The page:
Securing home networks
Even if one has a separate office PC, at home it will work on the WiFi network available there. IT teams have no control over a home network, which in many cases are poorly protected. Changing password to something far more complex than just names or birthdays of family members is the first step in securing the home network.
Using a VPN (virtual private network) on work PC before connecting to home network is another security practice that should be followed extensively. VPN creates an encrypted virtual tunnel for all traffic passing between the home network and the work network, protecting it from interception by attackers. In case the IT team failed to install a VPN client, one can always secure the WiFi network or individual devices, as they prefer, by subscribing for a paid and reliable VPN service.
Avoid harmless websites, apps
While working from home, keeping tab on the outbreak from time to time via news and online articles is natural. But, users should avoid websites that do not have basic security protocols such as HTTPS (Hyper Text Transfer Protocol Secure) in place. These security protocols protect users. The link address in HTTPS websites start with https instead of http or www in the browser URL (uniform resource locator).
In addition to the HTTPS security feature, those working from home should also read domain names very carefully to ensure they actually exist. According to cybersecurity firm Check Point, coronavirus-related domains are 50% more likely to be malicious than other domains. Beginning January, when the outbreak was first reported, more than 16,000 new coronavirus-related domains have been registered.
Office emails for work communication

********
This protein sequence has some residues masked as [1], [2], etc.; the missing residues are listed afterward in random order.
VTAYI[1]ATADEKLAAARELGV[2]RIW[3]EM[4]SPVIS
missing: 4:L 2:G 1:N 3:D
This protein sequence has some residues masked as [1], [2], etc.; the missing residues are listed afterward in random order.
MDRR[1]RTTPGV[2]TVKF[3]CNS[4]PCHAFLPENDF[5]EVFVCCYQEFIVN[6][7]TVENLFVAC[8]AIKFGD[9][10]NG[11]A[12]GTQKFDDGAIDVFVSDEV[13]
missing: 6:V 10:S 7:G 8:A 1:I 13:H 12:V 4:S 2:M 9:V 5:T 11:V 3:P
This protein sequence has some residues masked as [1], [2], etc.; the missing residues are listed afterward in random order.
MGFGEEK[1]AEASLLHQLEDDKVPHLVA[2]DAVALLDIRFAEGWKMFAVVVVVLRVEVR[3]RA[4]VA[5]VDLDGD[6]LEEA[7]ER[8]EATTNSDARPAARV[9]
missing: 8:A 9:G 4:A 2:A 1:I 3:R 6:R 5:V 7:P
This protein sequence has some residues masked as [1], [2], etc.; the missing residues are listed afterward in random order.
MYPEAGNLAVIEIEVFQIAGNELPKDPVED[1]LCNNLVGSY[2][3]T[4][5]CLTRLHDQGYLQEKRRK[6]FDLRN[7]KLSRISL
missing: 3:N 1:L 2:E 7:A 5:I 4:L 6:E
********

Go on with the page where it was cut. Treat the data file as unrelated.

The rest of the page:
Sending a phishing email carrying malicious links or attachments is the oldest yet the most effective trick used by attackers. Most ransomware attacks are spread through phishing emails. About 67% of ransomware attacks have been carried out through a phishing email, as per Statista. Clicking on a harmful link can transmit the malware on the device and from there can infiltrate office networks. According to cybersecurity firm Kaspersky, using work emails makes it harder for attackers to impersonate a worker if they use an account on another domain. Also, many of the enterprise email servers are protected and use solutions that can detect any malicious attempt to change the message sender.
One of the critical components of remote working is collaboration with the rest of the team and for that companies sanction use of specific cloud based collaboration tools where individuals can thrash out strategies, ponder over projects and share documents with team members. Using secure collaboration tools is critical which is why one should always use company sanctioned tools. Tools like Office 365 or Cisco WebX are some of the leading collaboration platforms that offer enterprise grade security and even encrypt data. However, for the sake of convenience many users have been found to be using unauthorised apps like WhatsApp or email which are not controlled by the enterprise. Using unsanctioned apps is a main source of data exfiltration, according to recent reports.
Create separate networks
If your home network has got multiple IoT (internetof Things) devices such as a smart speaker, smart camera or smart switch on it, it is safer to keep them on separate networks from the one used for office work. Most IoT devices are not regularly patched, for vulnerabilities. Vendors do not secure them properly fearing it will ruin performance and eventually the user experience. So, if a smart camera gets hacked, the entire home network and the devices connected to it can get compromised.
To keep less secure device on a separate network one doesn’t require a separate router. The existing router can be subnetted to divide them into smaller networks. So a subnet used for work can be kept separate from other subnets that may be accessible to IOT devices.